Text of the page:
(6/516) Aldosterone-producing adenoma without hypertension: a report of two cases.

Normotensive primary hyperaldosteronism is exceedingly rare. We report two new cases of this syndrome in two middle-aged women, one of Asian origin. The presenting signs were tetany in one case and an adrenal mass in the other. Neither patient had hypertension, despite repeated measurements with a manual armlet. A typical biological profile of primary hyperaldosteronism was demonstrated in both patients, including hypokalemia with inappropriate kaliuresis, elevated resting plasma aldosterone, and undetectable plasma renin activity. The circadian rhythm of blood pressure was studied by ambulatory monitoring pre- and post-operatively. It confirmed the lack of hypertension, but the circadian rhythm of blood pressure was lost before surgery in one patient. Surgical removal of the histologically typical aldosterone-producing adenomas normalized the kalemia. The main finding in these two patients was spontaneously low blood pressure in the post-operative period. This suggests that excess aldosterone induced relative hypertension in these patients whose blood pressure was spontaneously very low. Genetic screening for dexamethasone-sensitive hyperaldosteronism was negative in both patients.  (+info)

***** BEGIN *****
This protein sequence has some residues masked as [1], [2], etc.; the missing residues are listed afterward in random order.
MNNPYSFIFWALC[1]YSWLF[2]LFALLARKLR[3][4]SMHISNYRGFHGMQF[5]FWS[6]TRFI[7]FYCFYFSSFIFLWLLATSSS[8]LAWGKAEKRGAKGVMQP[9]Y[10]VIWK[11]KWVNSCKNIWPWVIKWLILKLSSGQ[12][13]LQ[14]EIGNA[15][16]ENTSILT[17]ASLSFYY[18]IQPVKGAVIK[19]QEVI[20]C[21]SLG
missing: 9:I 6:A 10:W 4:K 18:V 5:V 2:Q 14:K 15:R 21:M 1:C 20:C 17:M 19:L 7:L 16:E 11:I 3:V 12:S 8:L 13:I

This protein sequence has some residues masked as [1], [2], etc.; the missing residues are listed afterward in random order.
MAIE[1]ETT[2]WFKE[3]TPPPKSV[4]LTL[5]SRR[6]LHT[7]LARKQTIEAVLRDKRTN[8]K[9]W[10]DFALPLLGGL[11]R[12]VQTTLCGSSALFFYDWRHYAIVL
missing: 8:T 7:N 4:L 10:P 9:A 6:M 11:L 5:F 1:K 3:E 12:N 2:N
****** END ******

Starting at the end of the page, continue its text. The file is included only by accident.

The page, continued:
(7/516) Accuracy of CT scanning and adrenal vein sampling in the pre-operative localization of aldosterone-secreting adrenal adenomas.